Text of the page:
What Tessa remembers most about her many hospital stays was the chaos.
From the time she was admitted, often coming in through the emergency department, she said her days and nights were filled with the unsettling sounds of staff shuffling about. Plus, she had to contend with the bright lights and lack of privacy.
The 45-year-old Hamilton woman has been hospitalized many times since her late twenties, when she was diagnosed with dissociative identity disorder (also known as multiple personality disorder).
"It was always absolute turmoil," said Tessa, who asked her real name not be used. "I remember admission would take hours and hours, then once I got a bed, it would take me so much longer to stabilize."
Five years ago, her doctor directed her to the Barrett Centre for Crisis Support, a residential support program for people with mental health problems and the first of its kind in the city. It operates out of a stately old home on Emerald Street South and, as testimony to the void it's filled in the city's mental health care spectrum, client numbers have grown from 258 in the first year to 2,557 last year.
More than 3,000 clients expected in 2012
Director Peter Kibor expects more than 3,000 clients this year. The centre also offers telephone support as well as in-office counseling. Their clients are people who are facing a mental health crisis as well as inmates or hospital patients with mental health problems who need help transitioning into the community.
Their main problem is lack of beds. The 10 beds (split evenly between men and women, who are on different floors) are usually full. At least once a month, they have to send someone to a similar centre in Oakville or turn them away because there were no beds.
"There have been times when we knew someone needed a bed and it was clear we should have brought them in but nothing was available," said Kibor.
Tessa requires intensive counseling and medication to keep her on course. Without both, she can become suicidal. She said she's had fewer admissions to the centre than she would have to the hospital. Her stays have been much shorter mainly because of the type of treatment she receives.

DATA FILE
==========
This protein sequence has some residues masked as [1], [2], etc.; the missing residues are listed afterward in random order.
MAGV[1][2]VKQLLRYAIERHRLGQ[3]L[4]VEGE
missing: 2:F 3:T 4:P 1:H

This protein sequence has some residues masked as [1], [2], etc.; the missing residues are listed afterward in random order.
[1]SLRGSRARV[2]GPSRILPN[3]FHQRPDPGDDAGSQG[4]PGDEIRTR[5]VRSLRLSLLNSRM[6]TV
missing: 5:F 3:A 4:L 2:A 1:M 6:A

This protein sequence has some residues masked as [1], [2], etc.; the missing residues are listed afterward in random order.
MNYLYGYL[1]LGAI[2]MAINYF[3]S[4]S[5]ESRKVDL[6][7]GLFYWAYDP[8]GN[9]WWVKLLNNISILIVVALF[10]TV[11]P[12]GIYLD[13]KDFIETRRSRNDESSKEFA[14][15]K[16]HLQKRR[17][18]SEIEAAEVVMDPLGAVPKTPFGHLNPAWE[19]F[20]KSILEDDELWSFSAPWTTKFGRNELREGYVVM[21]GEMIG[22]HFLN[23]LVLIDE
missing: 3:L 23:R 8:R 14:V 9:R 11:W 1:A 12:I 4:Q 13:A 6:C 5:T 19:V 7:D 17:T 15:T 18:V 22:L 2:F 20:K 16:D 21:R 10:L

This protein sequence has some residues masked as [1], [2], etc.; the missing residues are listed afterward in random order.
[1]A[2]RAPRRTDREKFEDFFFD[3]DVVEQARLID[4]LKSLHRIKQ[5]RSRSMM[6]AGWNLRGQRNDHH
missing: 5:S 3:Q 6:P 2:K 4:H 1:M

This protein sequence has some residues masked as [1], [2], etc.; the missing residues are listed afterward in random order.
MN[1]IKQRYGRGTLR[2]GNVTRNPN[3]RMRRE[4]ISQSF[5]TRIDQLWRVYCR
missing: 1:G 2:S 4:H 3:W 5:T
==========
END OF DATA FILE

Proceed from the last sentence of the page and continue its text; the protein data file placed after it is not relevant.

Ask her how it differs from what she received in the hospital and she laughs.
"It's nothing like it. Not even close," she said. "They call you a guest and you eat as a family and there's staff to talk to 24 hours a day. The most important thing is I don't feel like they judge me. I can relax and eat and sleep and they take care of you."
'When I'm lonely…and I know I'm going into crisis, I know I can call them'
Tessa's care also includes 2 a.m. phone calls when she needs it.
"When I'm lonely and alone and I know I'm going into crisis I know I can call them. Just knowing there's a place that's got my back, where I can go when I'm in crisis, there's something so comforting about that."
Staff at the centre have experience in health, mental health, addictions, recovery and crisis counseling and partner with other programs in the community, Kibor said. That includes COAST (Crisis Outreach and Support Team) and Psychiatric Emergency Services at St. Joseph's Hospital for additional support and services.
The centre is funded by the Ministry of Health and Long Term Care and has private and semi-private bedrooms and guests that typically stay three to five days. Part of their job in helping people get back into the community involves linking them with housing, dealing with landlords and making sure they have good medical support.
"We want to try and at least give them a fighting chance," said Kibor.
Kibor recalls a young woman who was schizophrenic who had been hospitalized several times, often for up to six weeks, before coming to the Barrett Centre.
"We built a relationship with her, so when she called and had been off her meds, we knew what to do, what she needed. We'd built such a good rapport with her that over the next year she had no admissions. Now we rarely hear from her," said Kibor.